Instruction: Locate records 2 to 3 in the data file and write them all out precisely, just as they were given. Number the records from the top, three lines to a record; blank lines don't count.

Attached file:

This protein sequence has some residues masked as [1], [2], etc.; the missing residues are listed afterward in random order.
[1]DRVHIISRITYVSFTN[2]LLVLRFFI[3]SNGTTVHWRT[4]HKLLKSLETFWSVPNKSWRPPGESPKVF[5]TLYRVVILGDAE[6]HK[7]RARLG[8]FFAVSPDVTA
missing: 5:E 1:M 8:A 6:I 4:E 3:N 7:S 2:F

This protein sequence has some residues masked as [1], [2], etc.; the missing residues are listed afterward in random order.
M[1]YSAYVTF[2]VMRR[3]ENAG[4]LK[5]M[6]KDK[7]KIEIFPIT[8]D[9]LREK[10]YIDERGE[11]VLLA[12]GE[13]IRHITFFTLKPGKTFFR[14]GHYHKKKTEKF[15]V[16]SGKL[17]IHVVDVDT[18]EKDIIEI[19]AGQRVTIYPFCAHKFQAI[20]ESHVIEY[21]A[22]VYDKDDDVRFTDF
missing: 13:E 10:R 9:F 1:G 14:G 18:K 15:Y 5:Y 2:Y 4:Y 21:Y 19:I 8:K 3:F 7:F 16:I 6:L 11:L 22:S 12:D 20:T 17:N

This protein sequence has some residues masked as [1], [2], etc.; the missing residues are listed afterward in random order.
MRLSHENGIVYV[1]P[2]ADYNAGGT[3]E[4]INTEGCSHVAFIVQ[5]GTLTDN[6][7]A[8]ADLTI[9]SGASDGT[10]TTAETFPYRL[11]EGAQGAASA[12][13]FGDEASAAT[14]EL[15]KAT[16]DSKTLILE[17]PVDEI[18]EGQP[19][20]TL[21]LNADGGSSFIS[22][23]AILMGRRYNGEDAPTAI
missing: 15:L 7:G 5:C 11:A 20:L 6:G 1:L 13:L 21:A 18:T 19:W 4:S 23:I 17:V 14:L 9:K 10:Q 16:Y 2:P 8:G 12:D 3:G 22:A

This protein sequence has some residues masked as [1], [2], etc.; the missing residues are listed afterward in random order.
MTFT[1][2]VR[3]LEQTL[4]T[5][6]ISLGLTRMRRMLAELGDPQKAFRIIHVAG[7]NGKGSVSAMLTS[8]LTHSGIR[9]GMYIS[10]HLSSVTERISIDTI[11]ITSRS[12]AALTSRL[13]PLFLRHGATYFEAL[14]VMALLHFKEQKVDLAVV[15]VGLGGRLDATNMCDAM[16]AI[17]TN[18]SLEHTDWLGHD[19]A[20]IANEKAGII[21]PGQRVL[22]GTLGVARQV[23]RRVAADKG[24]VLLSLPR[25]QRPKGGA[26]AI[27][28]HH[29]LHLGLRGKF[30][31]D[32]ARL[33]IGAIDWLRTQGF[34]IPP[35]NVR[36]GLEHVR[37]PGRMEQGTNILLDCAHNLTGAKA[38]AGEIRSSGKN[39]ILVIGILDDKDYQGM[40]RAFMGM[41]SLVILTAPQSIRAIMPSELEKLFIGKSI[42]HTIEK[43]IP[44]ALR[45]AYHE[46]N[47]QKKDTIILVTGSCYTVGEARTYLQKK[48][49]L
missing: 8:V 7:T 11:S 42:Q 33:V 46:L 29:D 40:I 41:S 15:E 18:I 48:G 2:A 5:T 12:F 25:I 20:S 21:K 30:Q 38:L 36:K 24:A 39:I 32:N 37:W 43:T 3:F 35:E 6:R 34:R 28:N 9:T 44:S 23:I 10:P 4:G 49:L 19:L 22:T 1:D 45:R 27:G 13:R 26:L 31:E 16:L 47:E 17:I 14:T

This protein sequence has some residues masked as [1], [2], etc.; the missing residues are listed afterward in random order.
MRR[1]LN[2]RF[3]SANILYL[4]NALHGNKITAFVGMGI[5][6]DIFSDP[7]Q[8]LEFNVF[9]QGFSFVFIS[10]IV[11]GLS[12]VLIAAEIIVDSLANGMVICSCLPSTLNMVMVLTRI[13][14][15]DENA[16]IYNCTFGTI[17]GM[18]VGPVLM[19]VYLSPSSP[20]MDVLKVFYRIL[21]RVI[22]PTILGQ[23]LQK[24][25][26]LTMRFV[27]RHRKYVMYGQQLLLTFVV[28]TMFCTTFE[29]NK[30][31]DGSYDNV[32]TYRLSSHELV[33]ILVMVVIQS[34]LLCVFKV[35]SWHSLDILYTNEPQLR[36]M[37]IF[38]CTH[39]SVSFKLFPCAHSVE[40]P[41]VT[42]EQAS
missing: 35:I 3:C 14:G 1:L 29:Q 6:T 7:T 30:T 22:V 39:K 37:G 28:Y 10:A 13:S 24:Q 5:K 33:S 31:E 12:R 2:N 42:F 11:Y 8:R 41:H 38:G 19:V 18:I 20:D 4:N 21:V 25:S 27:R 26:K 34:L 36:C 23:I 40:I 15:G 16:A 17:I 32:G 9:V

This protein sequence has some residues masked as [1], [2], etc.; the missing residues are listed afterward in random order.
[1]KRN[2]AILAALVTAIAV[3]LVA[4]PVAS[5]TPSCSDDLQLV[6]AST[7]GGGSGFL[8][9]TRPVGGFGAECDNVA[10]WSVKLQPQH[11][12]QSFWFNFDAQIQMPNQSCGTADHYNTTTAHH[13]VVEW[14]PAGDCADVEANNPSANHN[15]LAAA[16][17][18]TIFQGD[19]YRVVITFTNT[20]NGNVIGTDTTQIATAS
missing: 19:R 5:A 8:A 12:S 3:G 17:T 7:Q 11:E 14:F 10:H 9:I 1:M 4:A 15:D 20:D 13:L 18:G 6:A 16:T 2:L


This protein sequence has some residues masked as [1], [2], etc.; the missing residues are listed afterward in random order.
M[1]YSAYVTF[2]VMRR[3]ENAG[4]LK[5]M[6]KDK[7]KIEIFPIT[8]D[9]LREK[10]YIDERGE[11]VLLA[12]GE[13]IRHITFFTLKPGKTFFR[14]GHYHKKKTEKF[15]V[16]SGKL[17]IHVVDVDT[18]EKDIIEI[19]AGQRVTIYPFCAHKFQAI[20]ESHVIEY[21]A[22]VYDKDDDVRFTDF
missing: 13:E 10:R 9:F 1:G 14:G 18:K 15:Y 5:Y 2:Y 4:Y 21:Y 19:I 8:K 3:F 7:F 16:I 6:L 11:L 22:S 12:D 20:T 17:N

This protein sequence has some residues masked as [1], [2], etc.; the missing residues are listed afterward in random order.
MRLSHENGIVYV[1]P[2]ADYNAGGT[3]E[4]INTEGCSHVAFIVQ[5]GTLTDN[6][7]A[8]ADLTI[9]SGASDGT[10]TTAETFPYRL[11]EGAQGAASA[12][13]FGDEASAAT[14]EL[15]KAT[16]DSKTLILE[17]PVDEI[18]EGQP[19][20]TL[21]LNADGGSSFIS[22][23]AILMGRRYNGEDAPTAI
missing: 15:L 7:G 5:C 11:A 20:L 6:G 1:L 13:L 21:A 18:T 19:W 4:S 23:I 17:V 14:L 9:K 10:Q 16:Y 2:P 8:G 12:D 3:G 22:A